It works kind of like a satellite dish. Light from a star or galaxy will enter the mouth of the telescope and bounce off the primary mirror toward the four sensors: NIRCam, which takes images in the near infrared; the Near Infrared Spectrograph, which can split the light from a selection of sources into their constituent colours and measures the strength of each; the Mid-Infrared Instrument, which takes images and measures wavelengths in the middle infrared; and the Near Infrared Imaging Slitless Spectrograph, which splits and measures the light of anything scientists point the satellite at.
This design will allow scientists to study how stars form in the Milky Way and the atmospheres of planets outside the Solar System. It may even be possible to figure out the composition of these atmospheres. Ever since Edwin Hubble proved that distant galaxies are just like the Milky Way, astronomers have asked: How old are the oldest galaxies? How did they first form? And how have they changed over time? The Webb telescope was originally dubbed the “First Light Machine” because it is designed to answer these very questions.
One of the main goals of the telescope is to study distant galaxies close to the edge of observable universe. It takes billions of years for the light from these galaxies to cross the universe and reach Earth. Finding the first aggregations of stars that formed after the Big Bang is a daunting task for a simple reason: These protogalaxies are very far away and so appear to be very faint. Webb’s mirror is made of 18 separate segments and can collect more than six times as much light as the Hubble Space Telescope mirror. Distant objects also appear to be very small, so the telescope must be able to focus the light as tightly as possible.
The telescope also has to cope with another complication: Since the universe is expanding, the galaxies that scientists will study with the Webb telescope are moving away from Earth, and the Doppler effect comes into play. Just like the pitch of an ambulance’s siren shifts down and becomes deeper when it passes and starts moving away from you, the wavelength of light from distant galaxies shifts down from visible light to infrared light.
(The author, Regents Professor of Astronomy, University of Arizona, is an astronomer and the principal investigator for the Near Infrared Camera – or NIRCam for short – aboard the Webb telescope. theconversation.com)
Hubble Vs Webb
“Comparing Hubble and Webb is like asking if you will love your second child as much as your first,” says Susan Mullally, Webb’s deputy project scientist at the Space Telescope Science Institute in Baltimore. “Hubble will always be loved for its awe-inspiring images of our universe and will continue to collect important data for astronomers. Webb gives us new and unique eyes of places that we have never been able to reach.” Nevertheless, here’s the lowdown on Hubble versus Webb:
Hubble caught a lift to orbit tucked inside NASA’s space shuttle Discovery in 1990. It quickly ran into trouble: one of the telescope’s solar wings jammed as it was unfurling but commands from Earth freed the panel. Within weeks, Hubble’s blurry vision was detected. Spacewalking astronauts fixed it three years later. Soaring from South America on a European Ariane rocket, Webb won’t be reachable by astronauts as its destination is 1 million miles away.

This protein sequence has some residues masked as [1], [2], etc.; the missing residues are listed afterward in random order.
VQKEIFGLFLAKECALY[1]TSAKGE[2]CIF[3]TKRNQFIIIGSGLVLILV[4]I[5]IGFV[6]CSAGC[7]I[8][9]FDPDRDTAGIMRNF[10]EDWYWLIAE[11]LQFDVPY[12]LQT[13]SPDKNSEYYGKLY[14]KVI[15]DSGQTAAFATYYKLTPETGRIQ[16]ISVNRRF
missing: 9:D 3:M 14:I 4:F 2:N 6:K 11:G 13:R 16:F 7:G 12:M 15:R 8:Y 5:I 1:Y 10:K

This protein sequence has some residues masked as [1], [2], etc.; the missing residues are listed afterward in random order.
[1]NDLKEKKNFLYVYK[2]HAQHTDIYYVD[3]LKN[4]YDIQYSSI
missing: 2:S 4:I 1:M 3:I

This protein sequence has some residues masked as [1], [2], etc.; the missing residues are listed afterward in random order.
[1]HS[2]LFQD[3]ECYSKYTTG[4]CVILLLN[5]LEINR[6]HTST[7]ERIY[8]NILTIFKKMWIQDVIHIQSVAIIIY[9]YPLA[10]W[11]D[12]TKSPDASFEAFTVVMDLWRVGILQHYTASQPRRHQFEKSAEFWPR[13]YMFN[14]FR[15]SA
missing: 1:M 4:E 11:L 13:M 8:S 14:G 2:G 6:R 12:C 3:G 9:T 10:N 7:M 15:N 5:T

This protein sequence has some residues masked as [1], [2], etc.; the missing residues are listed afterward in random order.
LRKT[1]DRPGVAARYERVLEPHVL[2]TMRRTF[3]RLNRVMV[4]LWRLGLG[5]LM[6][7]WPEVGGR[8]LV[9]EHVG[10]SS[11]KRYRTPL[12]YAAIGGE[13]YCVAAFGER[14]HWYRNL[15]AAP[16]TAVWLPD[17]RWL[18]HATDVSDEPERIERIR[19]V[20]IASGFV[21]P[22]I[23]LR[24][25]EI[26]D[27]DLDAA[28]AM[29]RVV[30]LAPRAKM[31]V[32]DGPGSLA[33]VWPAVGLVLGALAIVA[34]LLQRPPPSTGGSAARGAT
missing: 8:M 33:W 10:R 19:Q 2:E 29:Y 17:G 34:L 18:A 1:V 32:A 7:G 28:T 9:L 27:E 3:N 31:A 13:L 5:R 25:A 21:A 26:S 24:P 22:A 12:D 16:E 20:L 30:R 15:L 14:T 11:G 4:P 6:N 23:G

Let There be Light
Webb is expected to behold light from the universe’s first stars and galaxies, beyond Hubble’s range. This light will reveal how the original stars looked 13.7 billion years ago. Hubble has stared as far back as 13.4 billion years, disclosing a clumpy runt of a galaxy that is currently the oldest and farthest object ever observed. Astronomers are eager to close the 300-million-year gap with Webb and draw ever closer in time to the Big Bang, the moment the universe formed 13.8 billion years ago.
Hubble sees what we see — visible light — with a little ultraviolet and infrared thrown in. Webb has infrared vision, allowing it to pierce cosmic clouds of dust. The shorter visible and ultraviolet wavelengths emitted by the first stars and galaxies have been stretched as the universe expands, so Webb will see them in their elongated, heat-emitting infrared form.
To discern the universe’s first, faint stars, Webb requires the largest mirror ever launched for astronomy. The mirror spans more than 21 feet, yet is lighter than Hubble’s, which is 8 feet across. That’s because Webb’s mirror is made of beryllium, a strong but lightweight metal.
Hubble circles 530 km overhead. The altitude was dictated by the capabilities of NASA’s space shuttles, which delivered Hubble to orbit. Webb is bound for a more distant spot — 1 million miles. This is where the gravitational forces of the Earth and sun balance, requiring minimal fuel for a spacecraft to stay put. Webb will constantly face the nightside of Earth as the spacecraft and planet swoop around the sun in unison.
Hubble was years late and millions over budget when it rocketed into orbit in 1990. Webb too is years late with huge cost overruns. NASA’s tab for Hubble from its 1970s development until now: $16 billion, adjusted for inflation. That doesn’t include all the shuttle flights for launch and repairs. Webb’s price tag is an estimated $10 billion; that includes the first five years of operation.
Hubble and Webb Namesakes
Astronomer Edwin Hubble confirmed a century ago that countless galaxies exist beyond our Milky Way and the universe is constantly expanding. James Webb led NASA from 1961 to 1968, presiding over Projects Mercury and Gemini, and the early phase of Apollo’s moon-landing programme. In 2002, a decade after Webb’s death, NASA chose his name for the new telescope.